As multiple people pointed out to me via Facebook and Twitter, director Alfred Hitchcock insisted that critics not be allowed to see the film in advance, and the marketing campaign requested that no one reveal the ending. Theoretically, no one was allowed into the theater after the film began.
Does any of that constitute a spoiler?
While marketing campaigns continued to play upon that theme over the years -- 1992's The Crying Game is an outstanding example -- concerns and complaints about reviews (and the Internet) revealing spoilers has become a growing phenomenom.
The posters and original trailer for 1999's The Sixth Sense played upon the scary idea that a little kid thought he could see dead people. At the time, myself and some of my work mates were addicted to the relatively new idea of watching trailers on the Internet, and I had fallen under the spell of Ain't It Cool News and other groundbreaking news and gossip sites. So I was aware that The Sixth Sense was becoming a sleeper hit and that it held surprises. As more friends saw it and excitedly urged me to see it ASAP, they all said: "Don't read anything about it, you have to see it before someone spoils it for you."
Thus primed, I spent the first 10-15 minutes figuring out the "mystery," and then sat impatiently waiting for the resolution. Did everyone telling me to 'expect a surprise,' in itself, constitute a spoiler? Was my first viewing of the film ruined by my anticipation? To a degree, yes.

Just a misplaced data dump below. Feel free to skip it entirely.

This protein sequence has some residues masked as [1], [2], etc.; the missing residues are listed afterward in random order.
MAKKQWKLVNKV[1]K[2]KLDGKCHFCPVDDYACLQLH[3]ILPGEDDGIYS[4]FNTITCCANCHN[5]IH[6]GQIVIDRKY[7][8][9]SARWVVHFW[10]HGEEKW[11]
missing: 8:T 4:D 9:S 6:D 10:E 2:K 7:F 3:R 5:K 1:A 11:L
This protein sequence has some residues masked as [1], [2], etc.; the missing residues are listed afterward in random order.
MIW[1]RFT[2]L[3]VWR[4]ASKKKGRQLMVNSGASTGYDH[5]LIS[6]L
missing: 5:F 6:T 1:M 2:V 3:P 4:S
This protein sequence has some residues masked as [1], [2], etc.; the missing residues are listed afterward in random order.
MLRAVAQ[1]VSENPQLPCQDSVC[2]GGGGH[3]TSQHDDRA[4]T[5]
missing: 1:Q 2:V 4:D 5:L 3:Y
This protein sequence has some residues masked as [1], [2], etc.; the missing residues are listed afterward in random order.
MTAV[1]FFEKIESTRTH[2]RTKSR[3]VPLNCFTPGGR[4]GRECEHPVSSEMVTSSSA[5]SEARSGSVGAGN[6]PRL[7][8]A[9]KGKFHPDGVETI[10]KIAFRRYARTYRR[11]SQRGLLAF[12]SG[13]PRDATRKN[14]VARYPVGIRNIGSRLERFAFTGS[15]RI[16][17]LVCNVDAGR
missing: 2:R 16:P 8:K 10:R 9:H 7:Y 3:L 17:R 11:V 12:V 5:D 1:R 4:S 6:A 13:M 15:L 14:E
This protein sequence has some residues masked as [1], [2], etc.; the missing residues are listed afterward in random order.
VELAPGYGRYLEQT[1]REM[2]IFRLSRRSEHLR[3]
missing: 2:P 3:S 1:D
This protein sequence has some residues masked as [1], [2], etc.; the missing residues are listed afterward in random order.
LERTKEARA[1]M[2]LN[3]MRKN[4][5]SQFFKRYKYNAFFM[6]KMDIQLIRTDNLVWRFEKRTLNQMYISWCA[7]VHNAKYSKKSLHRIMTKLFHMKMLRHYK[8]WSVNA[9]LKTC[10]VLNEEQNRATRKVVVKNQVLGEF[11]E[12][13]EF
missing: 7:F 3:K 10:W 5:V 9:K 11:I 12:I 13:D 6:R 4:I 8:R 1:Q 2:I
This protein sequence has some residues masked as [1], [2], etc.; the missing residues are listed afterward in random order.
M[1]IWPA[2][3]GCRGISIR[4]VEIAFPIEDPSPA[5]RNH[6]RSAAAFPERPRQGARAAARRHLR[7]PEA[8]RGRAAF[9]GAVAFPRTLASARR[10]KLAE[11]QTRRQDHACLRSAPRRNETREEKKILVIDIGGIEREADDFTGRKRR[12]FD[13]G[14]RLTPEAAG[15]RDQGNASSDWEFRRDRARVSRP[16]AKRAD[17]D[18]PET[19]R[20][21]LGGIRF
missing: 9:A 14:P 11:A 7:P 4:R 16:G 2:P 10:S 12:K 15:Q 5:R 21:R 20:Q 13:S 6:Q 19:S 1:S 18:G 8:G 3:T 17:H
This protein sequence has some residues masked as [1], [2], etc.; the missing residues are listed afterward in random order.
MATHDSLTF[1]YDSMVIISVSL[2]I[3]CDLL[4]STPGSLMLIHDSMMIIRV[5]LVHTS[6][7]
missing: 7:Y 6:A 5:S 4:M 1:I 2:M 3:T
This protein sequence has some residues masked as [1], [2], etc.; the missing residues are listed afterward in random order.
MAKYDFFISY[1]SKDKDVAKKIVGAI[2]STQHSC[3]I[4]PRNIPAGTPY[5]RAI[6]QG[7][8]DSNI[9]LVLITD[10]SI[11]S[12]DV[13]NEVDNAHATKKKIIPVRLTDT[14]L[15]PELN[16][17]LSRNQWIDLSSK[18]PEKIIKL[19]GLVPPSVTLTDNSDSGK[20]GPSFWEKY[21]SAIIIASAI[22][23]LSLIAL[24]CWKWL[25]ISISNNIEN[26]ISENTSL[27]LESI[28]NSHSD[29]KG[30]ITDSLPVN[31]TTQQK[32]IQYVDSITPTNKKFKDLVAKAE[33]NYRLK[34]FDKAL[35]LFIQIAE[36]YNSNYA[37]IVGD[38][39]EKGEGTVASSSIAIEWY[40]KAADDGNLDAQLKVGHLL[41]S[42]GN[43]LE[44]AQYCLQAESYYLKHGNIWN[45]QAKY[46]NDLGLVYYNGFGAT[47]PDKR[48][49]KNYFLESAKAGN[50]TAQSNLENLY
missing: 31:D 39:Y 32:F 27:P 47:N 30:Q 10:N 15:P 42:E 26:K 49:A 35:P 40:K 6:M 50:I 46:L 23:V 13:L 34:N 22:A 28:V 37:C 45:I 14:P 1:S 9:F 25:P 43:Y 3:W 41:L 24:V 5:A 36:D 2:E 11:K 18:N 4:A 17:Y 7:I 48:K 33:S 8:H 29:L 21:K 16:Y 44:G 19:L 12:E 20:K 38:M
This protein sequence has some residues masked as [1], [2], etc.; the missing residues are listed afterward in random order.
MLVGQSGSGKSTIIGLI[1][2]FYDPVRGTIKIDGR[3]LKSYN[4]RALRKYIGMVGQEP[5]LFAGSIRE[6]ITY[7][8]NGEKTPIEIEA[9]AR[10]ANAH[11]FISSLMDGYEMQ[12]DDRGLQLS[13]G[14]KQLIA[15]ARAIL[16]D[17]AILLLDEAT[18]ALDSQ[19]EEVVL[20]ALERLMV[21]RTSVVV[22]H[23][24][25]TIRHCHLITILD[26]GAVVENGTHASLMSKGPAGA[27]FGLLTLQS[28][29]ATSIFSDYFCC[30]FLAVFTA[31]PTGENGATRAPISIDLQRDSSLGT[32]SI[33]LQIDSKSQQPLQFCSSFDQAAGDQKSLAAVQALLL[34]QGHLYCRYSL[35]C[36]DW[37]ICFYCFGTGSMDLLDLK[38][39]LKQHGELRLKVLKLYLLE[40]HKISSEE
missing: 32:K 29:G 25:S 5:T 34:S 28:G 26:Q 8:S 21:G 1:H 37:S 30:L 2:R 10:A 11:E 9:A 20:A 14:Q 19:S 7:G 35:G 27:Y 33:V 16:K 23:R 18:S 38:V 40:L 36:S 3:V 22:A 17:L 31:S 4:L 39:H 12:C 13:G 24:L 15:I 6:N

About two years later, I caught up with 1998's Expect the Unexpected on DVD. It was a Hong Kong crime film and a Milky Way Image production, and others had recommended it without giving away any plot details. By its very title, of course, I kept waiting for "the unexpected" to happen. When it did, I was unexpectedly devastated, left trembling, alone in my apartment late at night. It shook me to my core.
I could explain why, but that would be a spoiler, wouldn't it?
Traditionally, print reviews in newspapers did not generally appear until the day of release, and reviews in magazines might not hit until weeks or months later. (The moviegoing public was not generally aware of the trade publications and their early reviews.) The world wide web, of course, changed all that, pushing all outlets to publish reviews quicker, and as far in advance as possible, especially in the past decade.
In addition, online conversations about movies have expanded greatly with the advent of social networks, which make it much easier (and more instantaneous) to share thoughts publicly, although often with less forethought, than bulletin boards, forums, and email groups ever did. To a greater or lesser degree, movie news sites, including ScreenAnarchy, present news about casting possibilities, films in production, posters, images, teasers, trailers, and on and on.
As a consequence, it's easier to spoil more movies for more people than ever before, sometimes inadvertently, sometimes intentionally. (It's especially aggravating if you've taken pains to avoid spoilers for a specific film, such as The Cabin in the Woods.) But, again, what constitutes a spoiler nowadays? And how long must you wait before revealing something that somebody else might consider a spoiler?
I continue to wrestle with these basic questions. (Thanks to all who have shared their observations via Twitter and Facebook.) As a writer and critical reviewer, I want to be free to express my opinions in the manner I deem best, even as filmmakers are free to express their creativity in the manner they decide is best.
But in the same way that filmmakers must overcome limitations that are often beyond their control (budget, cast, locations, and so forth), writers and critical reviewers must overcome limitations that are often beyond their control (embargoes from publicists, distributors, and filmmakers; expectations from readers; deadlines and style/formatting requirements from editors and publishers, and so forth). And, to my mind, and for my reviews and articles, that certainly includes the courtesy of a spoiler alert.
The Cabin in the Woods opens wide in the U.S. and Canada on Friday, April 13.
Hollywood Grind is a weekly column.